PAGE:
In the above scenario, the independent school is completely worth it. Compared to a grammar school though, it's a bit of a rip off.
hows it a rip off compared to grammar school? grammar schools are free
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Like_A_G6
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#16
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(Original post by CraigBackner)
hows it a rip off compared to grammar school? grammar schools are free
We're on the same page. Independent schools (ones you pay a lot for like Eton, Harrow, Rugby, etc.) are a rip off compared to Grammar schools.
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Badger Face
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#17
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For what you actually get for your money they are a little too expensive. However even with this in mind I would not put my own child through the state system,
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Almonti372
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(Original post by Anonymous1502)
I know some people who send their children to independent schools they are not insanely rich or anything I assume they spend the majority of their salaries to send their children to independent schools they live very modest lives.I know someone who send 3 children at once to independent schools it seems that the families i know who send their children to independent schools spend the majority of their salaries to send their children there.Do you think it is worth the money?What is your opinion?
Definitely worth it, provided you choose a good one. Private schools often give children that extra something, and there seems to be less social pressure when wearing the same clothes and new brands etc. Often also a greater range of subjects available, smaller class sizes and can have better sports facilities. Also many do IGCSE, which state schools are no longer going to be doing as the government has decided only GCSE results will count on the government league tables (not the small was the ones you read in the newspaper). Some independent schools are cheaper than others, price doesn't dictate quality. Highly recommend them!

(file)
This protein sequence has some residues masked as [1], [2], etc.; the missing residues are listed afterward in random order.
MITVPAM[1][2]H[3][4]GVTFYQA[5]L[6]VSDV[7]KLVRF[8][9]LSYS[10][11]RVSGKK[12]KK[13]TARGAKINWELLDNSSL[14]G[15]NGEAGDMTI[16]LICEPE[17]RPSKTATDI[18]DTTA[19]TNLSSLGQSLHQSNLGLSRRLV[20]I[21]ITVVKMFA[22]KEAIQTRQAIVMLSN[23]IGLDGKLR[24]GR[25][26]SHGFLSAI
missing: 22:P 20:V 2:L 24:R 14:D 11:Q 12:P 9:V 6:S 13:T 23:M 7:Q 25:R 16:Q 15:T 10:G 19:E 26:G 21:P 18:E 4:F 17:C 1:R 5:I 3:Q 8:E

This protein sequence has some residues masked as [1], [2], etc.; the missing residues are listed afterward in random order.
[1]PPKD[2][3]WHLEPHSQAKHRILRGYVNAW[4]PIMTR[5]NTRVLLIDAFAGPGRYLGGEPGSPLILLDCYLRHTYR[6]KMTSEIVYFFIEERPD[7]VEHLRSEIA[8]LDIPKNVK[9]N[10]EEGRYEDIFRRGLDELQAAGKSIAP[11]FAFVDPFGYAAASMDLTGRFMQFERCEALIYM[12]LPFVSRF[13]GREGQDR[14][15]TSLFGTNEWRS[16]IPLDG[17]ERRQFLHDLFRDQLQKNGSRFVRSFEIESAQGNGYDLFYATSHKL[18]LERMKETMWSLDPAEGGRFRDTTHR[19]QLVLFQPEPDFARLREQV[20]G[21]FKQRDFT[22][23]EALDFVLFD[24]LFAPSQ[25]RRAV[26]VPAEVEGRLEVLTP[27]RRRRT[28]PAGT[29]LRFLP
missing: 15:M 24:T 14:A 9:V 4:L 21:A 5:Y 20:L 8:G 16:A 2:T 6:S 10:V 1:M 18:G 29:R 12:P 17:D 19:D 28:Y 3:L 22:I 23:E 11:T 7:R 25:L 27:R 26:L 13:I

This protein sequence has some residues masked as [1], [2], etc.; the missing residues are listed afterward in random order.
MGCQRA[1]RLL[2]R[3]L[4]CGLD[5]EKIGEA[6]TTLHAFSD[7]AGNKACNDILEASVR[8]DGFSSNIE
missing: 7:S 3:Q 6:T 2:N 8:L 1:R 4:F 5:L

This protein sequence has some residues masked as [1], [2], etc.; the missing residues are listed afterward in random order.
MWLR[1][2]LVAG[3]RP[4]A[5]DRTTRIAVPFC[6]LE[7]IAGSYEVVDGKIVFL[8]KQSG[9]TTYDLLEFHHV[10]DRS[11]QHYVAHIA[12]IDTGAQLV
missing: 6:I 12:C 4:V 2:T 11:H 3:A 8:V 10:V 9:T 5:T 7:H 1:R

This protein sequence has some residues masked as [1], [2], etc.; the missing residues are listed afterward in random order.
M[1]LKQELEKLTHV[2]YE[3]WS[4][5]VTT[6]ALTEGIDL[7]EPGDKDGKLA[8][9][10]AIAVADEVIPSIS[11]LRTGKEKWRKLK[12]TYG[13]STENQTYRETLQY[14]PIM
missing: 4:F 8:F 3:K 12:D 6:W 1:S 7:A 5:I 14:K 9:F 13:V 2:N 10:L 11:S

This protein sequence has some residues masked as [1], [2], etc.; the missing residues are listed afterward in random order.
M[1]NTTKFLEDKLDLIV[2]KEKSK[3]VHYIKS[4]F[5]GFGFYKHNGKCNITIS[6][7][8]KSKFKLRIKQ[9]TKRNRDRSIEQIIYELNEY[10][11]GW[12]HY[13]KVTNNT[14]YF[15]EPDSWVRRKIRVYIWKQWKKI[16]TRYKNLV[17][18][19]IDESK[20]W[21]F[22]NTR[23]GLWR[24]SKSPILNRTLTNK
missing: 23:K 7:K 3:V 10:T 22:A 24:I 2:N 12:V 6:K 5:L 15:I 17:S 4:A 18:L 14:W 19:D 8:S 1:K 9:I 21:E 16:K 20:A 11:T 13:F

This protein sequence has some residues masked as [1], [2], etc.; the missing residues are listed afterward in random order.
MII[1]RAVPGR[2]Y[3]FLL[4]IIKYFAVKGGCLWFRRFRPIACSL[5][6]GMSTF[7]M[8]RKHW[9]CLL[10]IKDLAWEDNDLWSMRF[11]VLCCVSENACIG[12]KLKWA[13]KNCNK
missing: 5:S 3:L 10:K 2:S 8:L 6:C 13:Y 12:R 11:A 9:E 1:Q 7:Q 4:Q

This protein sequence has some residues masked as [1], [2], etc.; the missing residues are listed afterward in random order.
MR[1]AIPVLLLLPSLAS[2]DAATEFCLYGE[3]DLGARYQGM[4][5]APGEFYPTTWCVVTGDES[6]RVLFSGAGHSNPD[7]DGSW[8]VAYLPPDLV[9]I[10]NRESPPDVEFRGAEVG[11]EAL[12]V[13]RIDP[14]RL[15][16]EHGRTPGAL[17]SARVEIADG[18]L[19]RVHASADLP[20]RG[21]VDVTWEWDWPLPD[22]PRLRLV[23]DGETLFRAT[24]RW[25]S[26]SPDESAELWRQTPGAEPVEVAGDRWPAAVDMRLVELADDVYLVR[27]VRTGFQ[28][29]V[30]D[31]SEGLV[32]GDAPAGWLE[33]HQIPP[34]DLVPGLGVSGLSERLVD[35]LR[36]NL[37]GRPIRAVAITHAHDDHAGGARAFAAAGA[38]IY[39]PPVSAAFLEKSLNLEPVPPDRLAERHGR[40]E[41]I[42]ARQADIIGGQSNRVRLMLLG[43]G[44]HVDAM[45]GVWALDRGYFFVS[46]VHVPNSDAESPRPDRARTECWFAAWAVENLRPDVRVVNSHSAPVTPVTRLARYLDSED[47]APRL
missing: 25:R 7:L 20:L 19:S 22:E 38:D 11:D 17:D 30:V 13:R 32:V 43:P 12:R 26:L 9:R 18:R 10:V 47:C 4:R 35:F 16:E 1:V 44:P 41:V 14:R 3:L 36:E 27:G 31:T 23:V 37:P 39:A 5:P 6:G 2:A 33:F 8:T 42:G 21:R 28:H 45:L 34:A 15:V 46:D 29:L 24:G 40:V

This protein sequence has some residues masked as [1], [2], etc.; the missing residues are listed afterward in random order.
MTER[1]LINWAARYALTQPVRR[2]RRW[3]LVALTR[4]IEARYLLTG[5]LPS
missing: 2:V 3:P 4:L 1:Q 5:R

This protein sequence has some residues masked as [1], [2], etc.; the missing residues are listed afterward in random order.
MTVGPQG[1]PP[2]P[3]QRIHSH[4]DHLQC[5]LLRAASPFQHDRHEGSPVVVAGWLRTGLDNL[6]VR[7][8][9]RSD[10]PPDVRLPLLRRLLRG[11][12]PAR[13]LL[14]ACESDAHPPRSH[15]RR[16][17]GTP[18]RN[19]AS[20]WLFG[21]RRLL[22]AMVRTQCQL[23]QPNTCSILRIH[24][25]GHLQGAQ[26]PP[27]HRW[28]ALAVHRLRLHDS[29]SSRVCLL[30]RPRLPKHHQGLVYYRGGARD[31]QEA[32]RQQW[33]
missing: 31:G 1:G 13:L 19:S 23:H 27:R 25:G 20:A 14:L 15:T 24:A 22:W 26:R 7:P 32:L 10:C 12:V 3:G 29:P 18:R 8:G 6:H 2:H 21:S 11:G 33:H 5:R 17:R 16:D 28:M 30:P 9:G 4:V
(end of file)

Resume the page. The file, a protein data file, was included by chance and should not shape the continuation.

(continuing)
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Almonti372
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#19
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#19
(Original post by SGHD26716)
For me I think it depends on the work ethic of the child and the attitude of the parent towards their child's education. If the child works hard enough, and there are plenty of resources to help, he will succeed. Similarly, I think it will also help the child if the parent takes an interest in their child's education.

I would say the only bad thing about going to a comprehensive school is your surroundings. Most people don't want to learn (so disrupt class etc) and this makes you not want to learn if the teacher is just shouting at other kids for half the lesson. It's all about the environment for me. Which is also why I hate mixed ability classes
Yeah totally agree
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Almonti372
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#20
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#20
(Original post by Anonymous1502)
I know some people who send their children to independent schools they are not insanely rich or anything I assume they spend the majority of their salaries to send their children to independent schools they live very modest lives.I know someone who send 3 children at once to independent schools it seems that the families i know who send their children to independent schools spend the majority of their salaries to send their children there.Do you think it is worth the money?What is your opinion?
Also often a good private school will push children that extra bit further to achieve their full potential, something which the overstretched teachers at state schools can't always do to their pupils. Often they are less disruptive, as class sizes are smaller and often put into sets. Children are encouraged to enjoy their learning and work hard.